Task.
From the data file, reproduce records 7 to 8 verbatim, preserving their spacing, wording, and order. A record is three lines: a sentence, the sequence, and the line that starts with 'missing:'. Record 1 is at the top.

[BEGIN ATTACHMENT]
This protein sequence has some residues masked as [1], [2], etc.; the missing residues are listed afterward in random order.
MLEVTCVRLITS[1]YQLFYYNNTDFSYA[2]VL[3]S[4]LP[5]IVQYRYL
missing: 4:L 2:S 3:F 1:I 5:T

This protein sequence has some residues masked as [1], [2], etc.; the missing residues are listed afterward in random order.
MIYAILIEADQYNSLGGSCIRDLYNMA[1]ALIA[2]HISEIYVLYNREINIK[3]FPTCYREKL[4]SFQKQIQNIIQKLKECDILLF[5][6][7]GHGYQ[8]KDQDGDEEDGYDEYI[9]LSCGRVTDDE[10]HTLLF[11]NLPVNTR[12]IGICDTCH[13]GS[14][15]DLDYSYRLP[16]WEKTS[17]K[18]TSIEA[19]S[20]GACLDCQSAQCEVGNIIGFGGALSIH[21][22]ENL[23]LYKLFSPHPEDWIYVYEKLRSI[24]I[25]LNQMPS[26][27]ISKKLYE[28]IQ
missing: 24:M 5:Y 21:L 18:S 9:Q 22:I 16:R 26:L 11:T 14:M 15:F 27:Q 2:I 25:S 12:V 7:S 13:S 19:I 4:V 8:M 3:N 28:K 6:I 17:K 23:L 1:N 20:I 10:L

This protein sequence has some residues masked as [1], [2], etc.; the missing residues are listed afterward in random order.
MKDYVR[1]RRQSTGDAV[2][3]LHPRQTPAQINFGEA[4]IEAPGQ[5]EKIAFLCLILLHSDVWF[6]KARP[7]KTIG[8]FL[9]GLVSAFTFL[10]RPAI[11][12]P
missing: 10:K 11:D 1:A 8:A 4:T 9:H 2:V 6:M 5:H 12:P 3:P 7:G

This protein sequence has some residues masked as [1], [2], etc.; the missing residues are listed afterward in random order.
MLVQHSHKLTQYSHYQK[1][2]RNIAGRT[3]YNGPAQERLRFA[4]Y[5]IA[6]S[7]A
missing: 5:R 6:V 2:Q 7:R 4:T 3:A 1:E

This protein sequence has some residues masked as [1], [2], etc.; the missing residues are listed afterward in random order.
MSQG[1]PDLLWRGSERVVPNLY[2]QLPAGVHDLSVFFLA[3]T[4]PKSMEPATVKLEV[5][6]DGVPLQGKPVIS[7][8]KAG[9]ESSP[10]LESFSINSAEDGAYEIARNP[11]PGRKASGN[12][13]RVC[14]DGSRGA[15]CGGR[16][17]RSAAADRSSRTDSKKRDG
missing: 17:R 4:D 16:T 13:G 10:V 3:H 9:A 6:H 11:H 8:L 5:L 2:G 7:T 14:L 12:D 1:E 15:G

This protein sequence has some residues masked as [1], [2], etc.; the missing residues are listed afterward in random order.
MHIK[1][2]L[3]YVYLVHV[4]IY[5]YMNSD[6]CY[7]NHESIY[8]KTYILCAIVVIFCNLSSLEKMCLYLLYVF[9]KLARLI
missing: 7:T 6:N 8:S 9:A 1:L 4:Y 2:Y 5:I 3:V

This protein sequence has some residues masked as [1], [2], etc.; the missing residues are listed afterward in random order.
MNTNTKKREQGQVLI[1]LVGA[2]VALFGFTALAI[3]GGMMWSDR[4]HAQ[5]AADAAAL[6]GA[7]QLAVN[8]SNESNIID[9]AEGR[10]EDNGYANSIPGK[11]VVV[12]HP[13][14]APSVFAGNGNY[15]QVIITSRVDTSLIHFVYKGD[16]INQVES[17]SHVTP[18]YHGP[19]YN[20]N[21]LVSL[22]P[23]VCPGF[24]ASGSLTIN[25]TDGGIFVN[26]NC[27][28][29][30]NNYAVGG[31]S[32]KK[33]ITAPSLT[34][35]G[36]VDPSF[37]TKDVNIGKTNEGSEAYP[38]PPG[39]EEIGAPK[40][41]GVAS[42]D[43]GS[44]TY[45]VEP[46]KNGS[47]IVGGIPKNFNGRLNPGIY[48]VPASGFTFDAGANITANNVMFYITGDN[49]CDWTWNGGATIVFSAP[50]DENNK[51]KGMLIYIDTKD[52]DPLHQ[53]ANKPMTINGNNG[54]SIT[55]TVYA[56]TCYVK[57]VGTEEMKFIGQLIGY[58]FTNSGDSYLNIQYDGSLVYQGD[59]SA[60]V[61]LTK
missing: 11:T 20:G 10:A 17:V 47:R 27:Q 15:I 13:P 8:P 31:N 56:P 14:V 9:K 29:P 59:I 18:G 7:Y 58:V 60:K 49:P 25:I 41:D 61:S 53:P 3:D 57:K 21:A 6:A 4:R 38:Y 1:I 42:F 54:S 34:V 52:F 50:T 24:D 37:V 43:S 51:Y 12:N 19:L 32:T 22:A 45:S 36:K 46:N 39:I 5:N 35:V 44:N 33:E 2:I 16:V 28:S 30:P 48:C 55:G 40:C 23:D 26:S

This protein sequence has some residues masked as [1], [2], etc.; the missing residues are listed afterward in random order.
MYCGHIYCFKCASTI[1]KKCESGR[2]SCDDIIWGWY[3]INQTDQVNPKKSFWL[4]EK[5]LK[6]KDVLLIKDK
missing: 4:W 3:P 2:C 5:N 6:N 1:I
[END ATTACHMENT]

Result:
This protein sequence has some residues masked as [1], [2], etc.; the missing residues are listed afterward in random order.
MNTNTKKREQGQVLI[1]LVGA[2]VALFGFTALAI[3]GGMMWSDR[4]HAQ[5]AADAAAL[6]GA[7]QLAVN[8]SNESNIID[9]AEGR[10]EDNGYANSIPGK[11]VVV[12]HP[13][14]APSVFAGNGNY[15]QVIITSRVDTSLIHFVYKGD[16]INQVES[17]SHVTP[18]YHGP[19]YN[20]N[21]LVSL[22]P[23]VCPGF[24]ASGSLTIN[25]TDGGIFVN[26]NC[27][28][29][30]NNYAVGG[31]S[32]KK[33]ITAPSLT[34][35]G[36]VDPSF[37]TKDVNIGKTNEGSEAYP[38]PPG[39]EEIGAPK[40][41]GVAS[42]D[43]GS[44]TY[45]VEP[46]KNGS[47]IVGGIPKNFNGRLNPGIY[48]VPASGFTFDAGANITANNVMFYITGDN[49]CDWTWNGGATIVFSAP[50]DENNK[51]KGMLIYIDTKD[52]DPLHQ[53]ANKPMTINGNNG[54]SIT[55]TVYA[56]TCYVK[57]VGTEEMKFIGQLIGY[58]FTNSGDSYLNIQYDGSLVYQGD[59]SA[60]V[61]LTK
missing: 11:T 20:G 10:A 17:V 47:R 27:Q 15:I 13:P 8:P 31:N 56:P 14:V 9:K 29:P 59:I 18:G 7:Y 58:V 60:K 49:P 25:I 41:D 61:S 53:P 3:D 57:K 21:A 6:A 4:R 38:Y 1:I 42:F 54:S 34:V 52:F 50:T 24:D 37:V 43:S 51:Y 12:N 19:L 32:T 22:A 45:S 36:K 46:N 39:I 5:N 35:V 44:N 33:E 2:I 16:V 28:S 30:P 48:C 55:G 40:C 23:D 26:S

This protein sequence has some residues masked as [1], [2], etc.; the missing residues are listed afterward in random order.
MYCGHIYCFKCASTI[1]KKCESGR[2]SCDDIIWGWY[3]INQTDQVNPKKSFWL[4]EK[5]LK[6]KDVLLIKDK
missing: 4:W 3:P 2:C 5:N 6:N 1:I